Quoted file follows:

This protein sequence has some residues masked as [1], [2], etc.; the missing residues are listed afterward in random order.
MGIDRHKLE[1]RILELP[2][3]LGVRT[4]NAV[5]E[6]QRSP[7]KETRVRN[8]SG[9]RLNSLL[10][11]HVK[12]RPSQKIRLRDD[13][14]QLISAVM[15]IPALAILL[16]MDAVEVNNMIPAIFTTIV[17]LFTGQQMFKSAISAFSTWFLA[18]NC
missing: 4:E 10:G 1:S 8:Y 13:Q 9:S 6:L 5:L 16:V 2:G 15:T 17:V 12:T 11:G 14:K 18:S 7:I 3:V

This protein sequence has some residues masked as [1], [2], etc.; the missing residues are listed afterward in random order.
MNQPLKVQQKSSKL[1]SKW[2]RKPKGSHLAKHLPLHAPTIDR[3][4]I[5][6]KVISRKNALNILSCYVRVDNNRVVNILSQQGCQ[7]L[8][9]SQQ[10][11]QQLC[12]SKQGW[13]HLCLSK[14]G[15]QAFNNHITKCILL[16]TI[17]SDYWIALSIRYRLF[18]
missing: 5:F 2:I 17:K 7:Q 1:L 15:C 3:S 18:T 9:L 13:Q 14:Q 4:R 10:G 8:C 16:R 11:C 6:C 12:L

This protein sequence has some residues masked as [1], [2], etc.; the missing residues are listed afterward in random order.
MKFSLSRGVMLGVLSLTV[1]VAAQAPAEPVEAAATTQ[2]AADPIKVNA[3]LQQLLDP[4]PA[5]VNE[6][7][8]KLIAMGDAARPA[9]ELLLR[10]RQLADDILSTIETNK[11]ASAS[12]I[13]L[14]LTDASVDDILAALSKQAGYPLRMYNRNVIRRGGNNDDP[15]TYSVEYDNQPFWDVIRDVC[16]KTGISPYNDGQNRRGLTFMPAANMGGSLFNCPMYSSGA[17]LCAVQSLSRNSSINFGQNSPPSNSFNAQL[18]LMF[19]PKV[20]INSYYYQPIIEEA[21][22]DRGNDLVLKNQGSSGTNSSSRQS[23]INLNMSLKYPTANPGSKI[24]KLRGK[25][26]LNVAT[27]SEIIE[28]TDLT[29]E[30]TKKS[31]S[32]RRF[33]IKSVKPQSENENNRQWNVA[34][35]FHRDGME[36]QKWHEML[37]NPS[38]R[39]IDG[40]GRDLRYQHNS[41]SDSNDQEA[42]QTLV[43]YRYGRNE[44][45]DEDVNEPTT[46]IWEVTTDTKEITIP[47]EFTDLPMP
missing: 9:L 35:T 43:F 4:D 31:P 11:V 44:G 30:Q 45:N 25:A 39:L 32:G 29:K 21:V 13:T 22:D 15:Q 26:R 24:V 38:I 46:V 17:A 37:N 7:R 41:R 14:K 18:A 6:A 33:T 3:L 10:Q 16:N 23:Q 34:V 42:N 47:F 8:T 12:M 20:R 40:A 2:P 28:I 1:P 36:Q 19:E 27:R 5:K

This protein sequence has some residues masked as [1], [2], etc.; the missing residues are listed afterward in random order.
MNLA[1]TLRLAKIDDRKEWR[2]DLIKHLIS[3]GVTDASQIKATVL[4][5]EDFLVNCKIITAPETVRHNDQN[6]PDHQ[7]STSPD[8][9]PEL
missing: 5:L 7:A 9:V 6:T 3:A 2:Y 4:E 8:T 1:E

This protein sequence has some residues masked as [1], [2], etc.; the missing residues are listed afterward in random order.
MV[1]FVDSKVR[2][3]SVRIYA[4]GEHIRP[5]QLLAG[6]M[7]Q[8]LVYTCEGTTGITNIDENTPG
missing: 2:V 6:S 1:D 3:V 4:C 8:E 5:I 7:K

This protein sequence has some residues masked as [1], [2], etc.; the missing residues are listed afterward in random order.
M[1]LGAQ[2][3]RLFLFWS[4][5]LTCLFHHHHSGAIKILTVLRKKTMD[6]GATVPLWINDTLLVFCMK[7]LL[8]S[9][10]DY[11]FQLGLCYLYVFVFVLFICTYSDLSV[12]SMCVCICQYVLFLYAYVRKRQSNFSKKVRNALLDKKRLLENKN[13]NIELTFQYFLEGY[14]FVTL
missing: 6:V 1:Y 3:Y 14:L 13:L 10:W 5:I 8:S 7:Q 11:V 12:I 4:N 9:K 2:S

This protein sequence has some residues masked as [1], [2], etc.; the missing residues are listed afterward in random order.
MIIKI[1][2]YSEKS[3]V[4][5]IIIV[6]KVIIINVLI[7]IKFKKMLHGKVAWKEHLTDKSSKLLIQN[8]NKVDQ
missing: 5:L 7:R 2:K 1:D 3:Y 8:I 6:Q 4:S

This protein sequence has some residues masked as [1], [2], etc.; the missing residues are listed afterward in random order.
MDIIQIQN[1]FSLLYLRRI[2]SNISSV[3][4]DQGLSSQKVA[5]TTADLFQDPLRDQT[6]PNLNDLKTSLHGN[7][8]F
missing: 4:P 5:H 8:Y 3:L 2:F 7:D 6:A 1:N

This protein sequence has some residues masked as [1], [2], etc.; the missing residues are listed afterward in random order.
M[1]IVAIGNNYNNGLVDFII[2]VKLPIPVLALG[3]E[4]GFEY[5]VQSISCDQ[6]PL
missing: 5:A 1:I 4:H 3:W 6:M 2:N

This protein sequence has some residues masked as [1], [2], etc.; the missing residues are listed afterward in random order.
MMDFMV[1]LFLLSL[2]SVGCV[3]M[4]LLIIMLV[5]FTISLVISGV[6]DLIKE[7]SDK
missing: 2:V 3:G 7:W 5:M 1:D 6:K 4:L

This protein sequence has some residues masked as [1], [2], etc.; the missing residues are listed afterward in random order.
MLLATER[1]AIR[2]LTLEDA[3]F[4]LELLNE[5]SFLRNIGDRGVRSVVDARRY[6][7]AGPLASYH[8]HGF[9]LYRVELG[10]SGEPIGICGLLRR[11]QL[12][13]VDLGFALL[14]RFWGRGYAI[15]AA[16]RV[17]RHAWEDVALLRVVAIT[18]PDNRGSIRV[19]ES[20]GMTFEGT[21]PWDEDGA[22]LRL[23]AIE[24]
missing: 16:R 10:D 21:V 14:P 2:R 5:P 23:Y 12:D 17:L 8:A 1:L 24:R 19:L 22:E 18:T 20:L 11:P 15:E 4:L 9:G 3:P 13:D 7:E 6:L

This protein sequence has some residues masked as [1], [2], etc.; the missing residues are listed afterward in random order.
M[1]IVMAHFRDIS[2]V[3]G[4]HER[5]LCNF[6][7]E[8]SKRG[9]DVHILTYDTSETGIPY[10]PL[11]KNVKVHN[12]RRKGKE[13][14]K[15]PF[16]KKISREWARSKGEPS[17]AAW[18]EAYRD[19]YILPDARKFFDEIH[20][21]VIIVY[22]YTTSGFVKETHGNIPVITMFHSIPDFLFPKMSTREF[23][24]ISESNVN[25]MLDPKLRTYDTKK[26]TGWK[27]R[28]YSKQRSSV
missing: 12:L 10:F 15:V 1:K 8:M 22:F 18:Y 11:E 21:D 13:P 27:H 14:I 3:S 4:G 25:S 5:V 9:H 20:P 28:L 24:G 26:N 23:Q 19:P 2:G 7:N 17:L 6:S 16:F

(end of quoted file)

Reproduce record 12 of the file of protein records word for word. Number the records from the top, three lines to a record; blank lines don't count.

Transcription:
This protein sequence has some residues masked as [1], [2], etc.; the missing residues are listed afterward in random order.
M[1]IVMAHFRDIS[2]V[3]G[4]HER[5]LCNF[6][7]E[8]SKRG[9]DVHILTYDTSETGIPY[10]PL[11]KNVKVHN[12]RRKGKE[13][14]K[15]PF[16]KKISREWARSKGEPS[17]AAW[18]EAYRD[19]YILPDARKFFDEIH[20][21]VIIVY[22]YTTSGFVKETHGNIPVITMFHSIPDFLFPKMSTREF[23][24]ISESNVN[25]MLDPKLRTYDTKK[26]TGWK[27]R[28]YSKQRSSV
missing: 12:L 10:F 15:V 1:K 8:M 22:F 18:Y 11:E 21:D 13:P 27:H 14:I 3:S 4:G 25:S 5:V 9:H 20:P 28:L 24:G 26:N 23:Q 19:P 2:G 7:N 17:L 6:S 16:F